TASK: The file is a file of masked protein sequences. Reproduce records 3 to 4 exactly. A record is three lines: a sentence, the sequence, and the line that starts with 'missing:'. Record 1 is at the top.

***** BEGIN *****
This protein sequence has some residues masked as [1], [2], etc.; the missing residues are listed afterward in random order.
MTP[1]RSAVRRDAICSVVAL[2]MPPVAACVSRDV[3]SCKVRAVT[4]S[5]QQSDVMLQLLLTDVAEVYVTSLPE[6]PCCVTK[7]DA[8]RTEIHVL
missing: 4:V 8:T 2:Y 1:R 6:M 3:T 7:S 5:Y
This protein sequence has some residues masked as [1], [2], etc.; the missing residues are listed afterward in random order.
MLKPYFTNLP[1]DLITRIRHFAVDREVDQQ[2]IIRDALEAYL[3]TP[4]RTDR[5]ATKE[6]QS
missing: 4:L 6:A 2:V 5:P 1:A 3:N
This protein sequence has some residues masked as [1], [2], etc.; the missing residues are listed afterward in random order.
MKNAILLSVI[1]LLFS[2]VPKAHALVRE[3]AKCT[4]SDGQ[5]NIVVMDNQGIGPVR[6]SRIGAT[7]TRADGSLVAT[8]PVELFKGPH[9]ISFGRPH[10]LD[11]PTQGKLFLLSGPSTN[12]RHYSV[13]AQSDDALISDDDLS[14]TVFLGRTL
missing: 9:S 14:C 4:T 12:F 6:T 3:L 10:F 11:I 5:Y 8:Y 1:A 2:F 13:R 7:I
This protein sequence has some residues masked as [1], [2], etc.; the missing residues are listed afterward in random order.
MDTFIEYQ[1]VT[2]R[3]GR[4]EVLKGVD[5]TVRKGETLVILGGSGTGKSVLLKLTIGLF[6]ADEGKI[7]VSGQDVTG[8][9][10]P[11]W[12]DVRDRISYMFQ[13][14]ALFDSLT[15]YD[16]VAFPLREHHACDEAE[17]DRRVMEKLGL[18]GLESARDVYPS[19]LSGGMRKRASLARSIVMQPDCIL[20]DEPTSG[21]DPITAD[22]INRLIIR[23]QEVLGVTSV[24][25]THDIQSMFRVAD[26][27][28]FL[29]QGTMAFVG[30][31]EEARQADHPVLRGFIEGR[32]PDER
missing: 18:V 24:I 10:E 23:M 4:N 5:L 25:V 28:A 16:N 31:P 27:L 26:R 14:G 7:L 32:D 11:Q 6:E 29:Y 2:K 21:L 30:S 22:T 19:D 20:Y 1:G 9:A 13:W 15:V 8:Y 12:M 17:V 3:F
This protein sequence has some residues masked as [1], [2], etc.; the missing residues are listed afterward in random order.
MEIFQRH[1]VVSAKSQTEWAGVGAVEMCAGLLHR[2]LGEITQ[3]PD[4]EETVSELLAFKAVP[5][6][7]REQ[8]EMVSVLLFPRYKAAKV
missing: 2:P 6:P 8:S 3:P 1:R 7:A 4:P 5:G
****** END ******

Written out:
This protein sequence has some residues masked as [1], [2], etc.; the missing residues are listed afterward in random order.
MKNAILLSVI[1]LLFS[2]VPKAHALVRE[3]AKCT[4]SDGQ[5]NIVVMDNQGIGPVR[6]SRIGAT[7]TRADGSLVAT[8]PVELFKGPH[9]ISFGRPH[10]LD[11]PTQGKLFLLSGPSTN[12]RHYSV[13]AQSDDALISDDDLS[14]TVFLGRTL
missing: 9:S 14:C 4:T 12:F 6:T 3:L 10:F 11:I 5:Y 8:Y 1:A 2:F 13:R 7:I
This protein sequence has some residues masked as [1], [2], etc.; the missing residues are listed afterward in random order.
MDTFIEYQ[1]VT[2]R[3]GR[4]EVLKGVD[5]TVRKGETLVILGGSGTGKSVLLKLTIGLF[6]ADEGKI[7]VSGQDVTG[8][9][10]P[11]W[12]DVRDRISYMFQ[13][14]ALFDSLT[15]YD[16]VAFPLREHHACDEAE[17]DRRVMEKLGL[18]GLESARDVYPS[19]LSGGMRKRASLARSIVMQPDCIL[20]DEPTSG[21]DPITAD[22]INRLIIR[23]QEVLGVTSV[24][25]THDIQSMFRVAD[26][27][28]FL[29]QGTMAFVG[30][31]EEARQADHPVLRGFIEGR[32]PDER
missing: 18:V 24:I 10:E 23:M 4:N 5:L 25:V 28:A 16:N 31:P 27:L 26:R 14:G 7:L 32:D 11:Q 6:E 29:Y 2:K 21:L 30:S 22:T 19:D 20:Y 1:G 9:A 13:W 15:V 8:Y 12:M 17:V 3:F